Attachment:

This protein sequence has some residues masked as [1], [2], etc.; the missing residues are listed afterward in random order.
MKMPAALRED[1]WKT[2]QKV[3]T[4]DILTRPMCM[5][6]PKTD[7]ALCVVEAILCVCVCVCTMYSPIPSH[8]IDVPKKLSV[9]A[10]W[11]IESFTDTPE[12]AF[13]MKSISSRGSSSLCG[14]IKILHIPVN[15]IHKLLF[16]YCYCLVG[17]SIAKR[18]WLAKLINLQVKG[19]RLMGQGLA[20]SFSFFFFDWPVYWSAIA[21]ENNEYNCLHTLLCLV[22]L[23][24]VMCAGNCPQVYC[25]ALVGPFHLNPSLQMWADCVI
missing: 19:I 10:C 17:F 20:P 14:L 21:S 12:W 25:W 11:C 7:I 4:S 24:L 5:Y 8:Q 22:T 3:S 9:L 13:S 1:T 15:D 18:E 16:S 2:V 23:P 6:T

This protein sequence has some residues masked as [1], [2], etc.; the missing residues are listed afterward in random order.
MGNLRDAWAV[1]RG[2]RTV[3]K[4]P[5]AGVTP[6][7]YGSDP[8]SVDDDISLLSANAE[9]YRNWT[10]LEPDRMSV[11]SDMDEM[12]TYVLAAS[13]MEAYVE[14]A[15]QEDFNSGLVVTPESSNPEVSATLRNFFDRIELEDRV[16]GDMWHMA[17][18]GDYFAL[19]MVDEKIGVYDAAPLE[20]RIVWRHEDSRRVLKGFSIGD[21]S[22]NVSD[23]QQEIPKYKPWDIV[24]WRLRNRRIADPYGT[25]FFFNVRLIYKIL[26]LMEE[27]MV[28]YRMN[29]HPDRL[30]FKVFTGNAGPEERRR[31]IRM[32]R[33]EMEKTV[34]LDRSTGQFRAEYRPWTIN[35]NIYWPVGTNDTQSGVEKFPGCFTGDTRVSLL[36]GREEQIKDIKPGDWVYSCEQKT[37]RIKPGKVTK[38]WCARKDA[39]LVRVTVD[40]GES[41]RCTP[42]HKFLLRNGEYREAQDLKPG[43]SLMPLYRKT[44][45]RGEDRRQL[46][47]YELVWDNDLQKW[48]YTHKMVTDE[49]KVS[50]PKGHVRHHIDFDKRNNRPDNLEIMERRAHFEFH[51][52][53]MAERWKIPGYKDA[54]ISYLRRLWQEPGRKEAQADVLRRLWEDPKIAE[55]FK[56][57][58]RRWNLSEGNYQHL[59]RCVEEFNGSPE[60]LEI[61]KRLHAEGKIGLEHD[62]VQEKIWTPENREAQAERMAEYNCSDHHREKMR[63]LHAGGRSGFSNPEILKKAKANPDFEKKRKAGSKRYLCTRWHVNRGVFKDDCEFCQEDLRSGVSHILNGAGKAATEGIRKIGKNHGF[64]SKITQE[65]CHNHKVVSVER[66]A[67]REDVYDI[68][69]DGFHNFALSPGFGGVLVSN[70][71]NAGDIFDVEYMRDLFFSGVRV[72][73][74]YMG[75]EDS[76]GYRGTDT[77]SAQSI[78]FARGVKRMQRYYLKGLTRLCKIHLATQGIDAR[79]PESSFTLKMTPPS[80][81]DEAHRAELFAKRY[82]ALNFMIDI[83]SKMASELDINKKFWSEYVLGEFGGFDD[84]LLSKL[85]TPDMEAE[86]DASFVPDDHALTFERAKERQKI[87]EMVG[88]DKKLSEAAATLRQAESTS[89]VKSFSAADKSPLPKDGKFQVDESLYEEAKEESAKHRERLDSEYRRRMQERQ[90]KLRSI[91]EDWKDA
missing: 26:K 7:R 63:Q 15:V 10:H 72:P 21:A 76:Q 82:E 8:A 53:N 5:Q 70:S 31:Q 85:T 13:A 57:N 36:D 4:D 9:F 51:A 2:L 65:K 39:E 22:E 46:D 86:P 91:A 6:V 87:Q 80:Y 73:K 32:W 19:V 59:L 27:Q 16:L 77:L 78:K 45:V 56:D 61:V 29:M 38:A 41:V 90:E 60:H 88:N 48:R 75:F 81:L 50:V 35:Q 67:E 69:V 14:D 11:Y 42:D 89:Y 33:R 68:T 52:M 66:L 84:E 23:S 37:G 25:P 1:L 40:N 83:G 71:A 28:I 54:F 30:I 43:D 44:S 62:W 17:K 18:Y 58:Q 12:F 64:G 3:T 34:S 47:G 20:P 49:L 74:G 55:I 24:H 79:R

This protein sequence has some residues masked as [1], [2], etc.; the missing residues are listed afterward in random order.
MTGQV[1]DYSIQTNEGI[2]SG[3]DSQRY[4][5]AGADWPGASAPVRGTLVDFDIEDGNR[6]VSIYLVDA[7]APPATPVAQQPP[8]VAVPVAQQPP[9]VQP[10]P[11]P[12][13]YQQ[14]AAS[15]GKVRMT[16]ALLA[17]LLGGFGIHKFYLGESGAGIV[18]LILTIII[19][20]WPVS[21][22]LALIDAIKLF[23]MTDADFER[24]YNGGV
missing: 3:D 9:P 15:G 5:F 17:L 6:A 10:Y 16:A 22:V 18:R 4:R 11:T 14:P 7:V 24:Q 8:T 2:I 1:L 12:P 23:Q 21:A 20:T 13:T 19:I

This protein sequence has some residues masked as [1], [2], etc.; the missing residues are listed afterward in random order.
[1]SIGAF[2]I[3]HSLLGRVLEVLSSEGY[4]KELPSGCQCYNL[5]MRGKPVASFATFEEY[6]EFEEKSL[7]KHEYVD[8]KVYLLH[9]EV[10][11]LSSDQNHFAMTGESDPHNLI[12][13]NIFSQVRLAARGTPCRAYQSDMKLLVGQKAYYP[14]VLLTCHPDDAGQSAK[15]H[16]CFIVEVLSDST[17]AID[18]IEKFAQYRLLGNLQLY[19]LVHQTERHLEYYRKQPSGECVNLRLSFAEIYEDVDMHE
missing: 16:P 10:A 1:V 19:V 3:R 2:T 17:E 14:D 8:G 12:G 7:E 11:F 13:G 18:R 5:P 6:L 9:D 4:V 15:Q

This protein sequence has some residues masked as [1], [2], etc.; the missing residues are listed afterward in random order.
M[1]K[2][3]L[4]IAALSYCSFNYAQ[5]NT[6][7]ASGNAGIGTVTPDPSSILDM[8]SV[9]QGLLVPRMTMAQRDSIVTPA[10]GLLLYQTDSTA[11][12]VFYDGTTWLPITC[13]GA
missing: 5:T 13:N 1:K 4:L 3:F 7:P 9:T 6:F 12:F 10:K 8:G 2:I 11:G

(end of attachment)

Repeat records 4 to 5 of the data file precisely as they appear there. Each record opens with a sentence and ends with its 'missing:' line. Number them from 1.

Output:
This protein sequence has some residues masked as [1], [2], etc.; the missing residues are listed afterward in random order.
[1]SIGAF[2]I[3]HSLLGRVLEVLSSEGY[4]KELPSGCQCYNL[5]MRGKPVASFATFEEY[6]EFEEKSL[7]KHEYVD[8]KVYLLH[9]EV[10][11]LSSDQNHFAMTGESDPHNLI[12][13]NIFSQVRLAARGTPCRAYQSDMKLLVGQKAYYP[14]VLLTCHPDDAGQSAK[15]H[16]CFIVEVLSDST[17]AID[18]IEKFAQYRLLGNLQLY[19]LVHQTERHLEYYRKQPSGECVNLRLSFAEIYEDVDMHE
missing: 16:P 10:A 1:V 19:V 3:R 2:T 17:E 14:D 8:G 12:G 7:E 11:F 13:G 18:R 5:P 6:L 9:D 4:V 15:Q

This protein sequence has some residues masked as [1], [2], etc.; the missing residues are listed afterward in random order.
M[1]K[2][3]L[4]IAALSYCSFNYAQ[5]NT[6][7]ASGNAGIGTVTPDPSSILDM[8]SV[9]QGLLVPRMTMAQRDSIVTPA[10]GLLLYQTDSTA[11][12]VFYDGTTWLPITC[13]GA
missing: 5:T 13:N 1:K 4:L 3:F 7:P 9:T 6:F 12:F 10:K 8:G 2:I 11:G